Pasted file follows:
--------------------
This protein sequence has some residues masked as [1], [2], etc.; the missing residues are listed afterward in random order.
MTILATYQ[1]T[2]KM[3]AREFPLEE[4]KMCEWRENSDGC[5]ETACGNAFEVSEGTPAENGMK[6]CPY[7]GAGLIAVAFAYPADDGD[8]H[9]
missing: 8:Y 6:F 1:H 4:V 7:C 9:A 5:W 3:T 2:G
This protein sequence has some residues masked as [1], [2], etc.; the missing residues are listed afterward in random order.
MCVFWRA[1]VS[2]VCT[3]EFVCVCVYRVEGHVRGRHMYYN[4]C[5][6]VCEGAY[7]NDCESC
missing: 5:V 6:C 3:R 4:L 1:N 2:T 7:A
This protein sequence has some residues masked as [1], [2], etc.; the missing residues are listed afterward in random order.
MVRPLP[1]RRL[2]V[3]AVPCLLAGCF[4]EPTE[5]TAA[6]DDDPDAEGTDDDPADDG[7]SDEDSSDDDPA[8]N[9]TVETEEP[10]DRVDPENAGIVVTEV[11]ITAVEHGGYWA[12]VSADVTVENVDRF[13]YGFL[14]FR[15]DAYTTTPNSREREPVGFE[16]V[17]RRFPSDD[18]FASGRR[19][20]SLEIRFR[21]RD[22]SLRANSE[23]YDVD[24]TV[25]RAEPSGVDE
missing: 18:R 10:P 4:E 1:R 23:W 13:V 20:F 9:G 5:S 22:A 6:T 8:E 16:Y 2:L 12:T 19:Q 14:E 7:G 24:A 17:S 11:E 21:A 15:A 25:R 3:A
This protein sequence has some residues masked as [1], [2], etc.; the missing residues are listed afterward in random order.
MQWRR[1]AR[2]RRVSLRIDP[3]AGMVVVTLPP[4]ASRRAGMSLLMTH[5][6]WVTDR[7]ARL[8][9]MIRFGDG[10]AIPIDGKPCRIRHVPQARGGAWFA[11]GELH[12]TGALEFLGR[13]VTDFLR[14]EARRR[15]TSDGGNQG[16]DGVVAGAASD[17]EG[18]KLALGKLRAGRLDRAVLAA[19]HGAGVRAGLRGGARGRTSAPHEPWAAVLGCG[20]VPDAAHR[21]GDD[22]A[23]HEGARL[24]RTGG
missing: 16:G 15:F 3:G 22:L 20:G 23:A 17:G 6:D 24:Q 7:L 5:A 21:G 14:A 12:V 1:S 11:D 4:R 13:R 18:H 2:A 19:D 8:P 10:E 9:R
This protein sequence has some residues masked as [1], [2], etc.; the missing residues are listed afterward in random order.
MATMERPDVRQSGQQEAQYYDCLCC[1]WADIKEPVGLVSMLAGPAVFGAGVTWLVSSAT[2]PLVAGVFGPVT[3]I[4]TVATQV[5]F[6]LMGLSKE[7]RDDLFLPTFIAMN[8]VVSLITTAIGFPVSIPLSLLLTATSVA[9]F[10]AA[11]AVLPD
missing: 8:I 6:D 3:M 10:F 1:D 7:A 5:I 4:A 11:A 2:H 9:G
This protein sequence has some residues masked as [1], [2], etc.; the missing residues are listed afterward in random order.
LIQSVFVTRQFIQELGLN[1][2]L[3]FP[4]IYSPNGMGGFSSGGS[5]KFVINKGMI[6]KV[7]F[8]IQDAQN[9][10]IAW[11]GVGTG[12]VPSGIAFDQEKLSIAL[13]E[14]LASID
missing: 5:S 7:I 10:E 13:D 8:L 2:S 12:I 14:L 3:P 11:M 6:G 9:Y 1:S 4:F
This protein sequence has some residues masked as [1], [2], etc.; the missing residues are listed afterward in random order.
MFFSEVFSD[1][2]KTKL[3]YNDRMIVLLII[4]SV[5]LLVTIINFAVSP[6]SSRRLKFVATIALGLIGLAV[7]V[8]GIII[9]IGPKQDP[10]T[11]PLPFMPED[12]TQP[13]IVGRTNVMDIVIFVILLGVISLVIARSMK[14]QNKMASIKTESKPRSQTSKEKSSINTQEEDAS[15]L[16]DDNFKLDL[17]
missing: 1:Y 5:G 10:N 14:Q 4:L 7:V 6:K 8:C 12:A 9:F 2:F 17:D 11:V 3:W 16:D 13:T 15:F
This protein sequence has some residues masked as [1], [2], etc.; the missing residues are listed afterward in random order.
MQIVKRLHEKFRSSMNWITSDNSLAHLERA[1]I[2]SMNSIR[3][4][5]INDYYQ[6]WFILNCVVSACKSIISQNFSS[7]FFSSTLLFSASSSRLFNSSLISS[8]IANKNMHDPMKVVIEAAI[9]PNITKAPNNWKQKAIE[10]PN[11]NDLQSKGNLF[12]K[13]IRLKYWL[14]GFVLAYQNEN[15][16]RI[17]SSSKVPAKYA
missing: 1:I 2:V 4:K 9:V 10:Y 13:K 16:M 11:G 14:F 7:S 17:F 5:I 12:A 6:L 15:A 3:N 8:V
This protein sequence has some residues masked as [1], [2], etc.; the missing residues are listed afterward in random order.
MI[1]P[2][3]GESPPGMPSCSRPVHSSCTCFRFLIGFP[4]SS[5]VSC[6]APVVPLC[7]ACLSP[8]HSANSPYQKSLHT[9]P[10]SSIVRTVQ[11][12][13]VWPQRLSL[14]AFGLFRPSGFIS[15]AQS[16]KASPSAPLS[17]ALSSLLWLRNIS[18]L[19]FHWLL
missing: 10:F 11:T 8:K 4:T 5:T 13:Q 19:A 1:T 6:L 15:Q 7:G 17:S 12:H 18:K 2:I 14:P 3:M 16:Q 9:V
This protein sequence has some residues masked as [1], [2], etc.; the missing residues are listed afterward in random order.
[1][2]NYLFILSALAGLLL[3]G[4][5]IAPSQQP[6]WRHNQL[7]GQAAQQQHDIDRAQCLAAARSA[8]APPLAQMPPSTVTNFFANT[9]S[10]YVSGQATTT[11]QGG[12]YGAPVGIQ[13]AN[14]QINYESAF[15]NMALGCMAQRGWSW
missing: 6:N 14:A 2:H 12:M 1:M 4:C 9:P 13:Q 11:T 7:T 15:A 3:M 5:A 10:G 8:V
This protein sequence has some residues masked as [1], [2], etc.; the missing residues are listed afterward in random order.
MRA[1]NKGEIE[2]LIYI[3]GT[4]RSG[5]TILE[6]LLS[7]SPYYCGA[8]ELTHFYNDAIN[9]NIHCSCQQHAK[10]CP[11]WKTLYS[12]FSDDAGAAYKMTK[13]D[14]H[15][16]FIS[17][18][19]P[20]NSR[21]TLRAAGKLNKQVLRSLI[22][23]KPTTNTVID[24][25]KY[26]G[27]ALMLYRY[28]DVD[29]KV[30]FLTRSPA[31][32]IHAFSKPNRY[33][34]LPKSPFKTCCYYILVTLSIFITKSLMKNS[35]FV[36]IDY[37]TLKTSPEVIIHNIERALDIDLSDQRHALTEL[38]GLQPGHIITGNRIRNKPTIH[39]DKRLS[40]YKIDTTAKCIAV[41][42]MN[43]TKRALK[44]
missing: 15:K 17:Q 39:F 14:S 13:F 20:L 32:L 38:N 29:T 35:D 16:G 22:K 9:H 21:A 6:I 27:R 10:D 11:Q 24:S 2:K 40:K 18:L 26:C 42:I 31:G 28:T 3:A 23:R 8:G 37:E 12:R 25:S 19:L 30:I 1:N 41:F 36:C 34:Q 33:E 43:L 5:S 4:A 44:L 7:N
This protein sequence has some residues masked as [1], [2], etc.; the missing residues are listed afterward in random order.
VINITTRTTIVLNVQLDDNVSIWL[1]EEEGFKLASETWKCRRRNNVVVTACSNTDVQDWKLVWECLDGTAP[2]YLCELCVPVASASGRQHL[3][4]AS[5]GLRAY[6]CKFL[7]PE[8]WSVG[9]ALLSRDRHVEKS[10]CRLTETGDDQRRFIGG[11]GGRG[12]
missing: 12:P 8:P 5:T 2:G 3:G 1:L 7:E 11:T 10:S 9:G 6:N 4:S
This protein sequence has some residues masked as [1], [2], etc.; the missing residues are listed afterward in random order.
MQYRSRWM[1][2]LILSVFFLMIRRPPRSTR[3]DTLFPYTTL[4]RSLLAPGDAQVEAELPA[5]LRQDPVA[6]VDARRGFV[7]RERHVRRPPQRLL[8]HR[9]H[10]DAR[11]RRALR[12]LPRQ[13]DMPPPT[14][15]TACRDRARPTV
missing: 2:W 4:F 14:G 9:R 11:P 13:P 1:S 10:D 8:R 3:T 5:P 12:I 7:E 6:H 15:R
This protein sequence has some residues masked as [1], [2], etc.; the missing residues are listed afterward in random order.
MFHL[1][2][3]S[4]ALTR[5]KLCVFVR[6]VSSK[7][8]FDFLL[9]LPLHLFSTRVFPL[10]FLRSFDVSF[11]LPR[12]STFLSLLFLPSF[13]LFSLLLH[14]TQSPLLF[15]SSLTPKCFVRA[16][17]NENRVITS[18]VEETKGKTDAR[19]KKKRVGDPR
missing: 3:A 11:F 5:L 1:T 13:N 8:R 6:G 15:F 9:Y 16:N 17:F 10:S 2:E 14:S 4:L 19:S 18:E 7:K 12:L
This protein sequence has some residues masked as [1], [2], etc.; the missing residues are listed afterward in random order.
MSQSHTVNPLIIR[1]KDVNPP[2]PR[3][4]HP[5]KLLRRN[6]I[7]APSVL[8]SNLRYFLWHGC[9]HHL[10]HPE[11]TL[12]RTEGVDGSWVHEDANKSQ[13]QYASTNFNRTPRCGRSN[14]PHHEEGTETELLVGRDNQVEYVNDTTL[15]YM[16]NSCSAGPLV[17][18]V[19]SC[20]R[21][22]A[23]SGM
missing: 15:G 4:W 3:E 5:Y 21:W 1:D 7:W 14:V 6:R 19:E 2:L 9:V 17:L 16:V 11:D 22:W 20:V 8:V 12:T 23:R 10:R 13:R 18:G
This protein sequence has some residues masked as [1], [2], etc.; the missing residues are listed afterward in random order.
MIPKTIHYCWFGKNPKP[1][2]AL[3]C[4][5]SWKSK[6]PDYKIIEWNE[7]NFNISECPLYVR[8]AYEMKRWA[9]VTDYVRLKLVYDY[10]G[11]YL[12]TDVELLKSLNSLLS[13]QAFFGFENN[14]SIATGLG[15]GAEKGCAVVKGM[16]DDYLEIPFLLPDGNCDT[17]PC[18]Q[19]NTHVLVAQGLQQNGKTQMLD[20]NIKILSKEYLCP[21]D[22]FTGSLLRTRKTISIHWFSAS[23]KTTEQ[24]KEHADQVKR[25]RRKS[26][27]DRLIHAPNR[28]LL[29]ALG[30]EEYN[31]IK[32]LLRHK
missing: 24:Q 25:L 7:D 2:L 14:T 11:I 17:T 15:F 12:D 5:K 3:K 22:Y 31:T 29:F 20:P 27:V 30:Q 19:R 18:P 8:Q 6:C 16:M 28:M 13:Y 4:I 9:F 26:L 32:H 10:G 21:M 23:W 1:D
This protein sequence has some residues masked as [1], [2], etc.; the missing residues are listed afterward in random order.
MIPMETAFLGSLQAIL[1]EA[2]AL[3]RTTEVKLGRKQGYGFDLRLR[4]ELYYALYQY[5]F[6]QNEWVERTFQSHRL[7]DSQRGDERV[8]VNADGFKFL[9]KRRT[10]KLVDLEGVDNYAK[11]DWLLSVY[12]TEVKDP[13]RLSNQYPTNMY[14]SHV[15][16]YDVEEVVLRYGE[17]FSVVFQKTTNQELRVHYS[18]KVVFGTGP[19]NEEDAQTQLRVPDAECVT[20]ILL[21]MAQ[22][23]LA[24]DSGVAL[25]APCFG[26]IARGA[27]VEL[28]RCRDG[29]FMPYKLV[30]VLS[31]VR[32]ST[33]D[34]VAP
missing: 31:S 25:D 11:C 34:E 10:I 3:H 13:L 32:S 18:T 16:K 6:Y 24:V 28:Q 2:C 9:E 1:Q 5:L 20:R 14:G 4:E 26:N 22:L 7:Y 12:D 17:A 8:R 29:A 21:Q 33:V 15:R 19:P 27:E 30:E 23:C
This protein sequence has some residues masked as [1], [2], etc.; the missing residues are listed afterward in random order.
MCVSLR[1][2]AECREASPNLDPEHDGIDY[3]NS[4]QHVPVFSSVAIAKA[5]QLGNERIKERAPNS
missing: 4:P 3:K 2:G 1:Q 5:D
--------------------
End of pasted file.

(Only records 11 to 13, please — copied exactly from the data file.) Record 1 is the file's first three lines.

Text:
This protein sequence has some residues masked as [1], [2], etc.; the missing residues are listed afterward in random order.
MRA[1]NKGEIE[2]LIYI[3]GT[4]RSG[5]TILE[6]LLS[7]SPYYCGA[8]ELTHFYNDAIN[9]NIHCSCQQHAK[10]CP[11]WKTLYS[12]FSDDAGAAYKMTK[13]D[14]H[15][16]FIS[17][18][19]P[20]NSR[21]TLRAAGKLNKQVLRSLI[22][23]KPTTNTVID[24][25]KY[26]G[27]ALMLYRY[28]DVD[29]KV[30]FLTRSPA[31][32]IHAFSKPNRY[33][34]LPKSPFKTCCYYILVTLSIFITKSLMKNS[35]FV[36]IDY[37]TLKTSPEVIIHNIERALDIDLSDQRHALTEL[38]GLQPGHIITGNRIRNKPTIH[39]DKRLS[40]YKIDTTAKCIAV[41][42]MN[43]TKRALK[44]
missing: 15:K 17:Q 39:F 14:S 13:F 20:L 32:L 38:N 29:T 35:D 16:G 22:K 9:H 21:A 6:I 27:R 10:D 11:Q 24:S 2:K 40:K 18:L 26:C 42:I 31:G 28:T 3:A 23:R 8:G 37:E 12:R 25:S 19:L 30:I 1:N 41:F 36:C 34:Q 33:E 43:L 5:S 4:A 44:L 7:N
This protein sequence has some residues masked as [1], [2], etc.; the missing residues are listed afterward in random order.
VINITTRTTIVLNVQLDDNVSIWL[1]EEEGFKLASETWKCRRRNNVVVTACSNTDVQDWKLVWECLDGTAP[2]YLCELCVPVASASGRQHL[3][4]AS[5]GLRAY[6]CKFL[7]PE[8]WSVG[9]ALLSRDRHVEKS[10]CRLTETGDDQRRFIGG[11]GGRG[12]
missing: 12:P 8:P 5:T 2:G 3:G 1:L 7:E 11:T 10:S 9:G 6:N 4:S
This protein sequence has some residues masked as [1], [2], etc.; the missing residues are listed afterward in random order.
MQYRSRWM[1][2]LILSVFFLMIRRPPRSTR[3]DTLFPYTTL[4]RSLLAPGDAQVEAELPA[5]LRQDPVA[6]VDARRGFV[7]RERHVRRPPQRLL[8]HR[9]H[10]DAR[11]RRALR[12]LPRQ[13]DMPPPT[14][15]TACRDRARPTV
missing: 2:W 4:F 14:G 9:R 11:P 13:P 1:S 10:D 8:R 3:T 5:P 12:I 7:E 6:H 15:R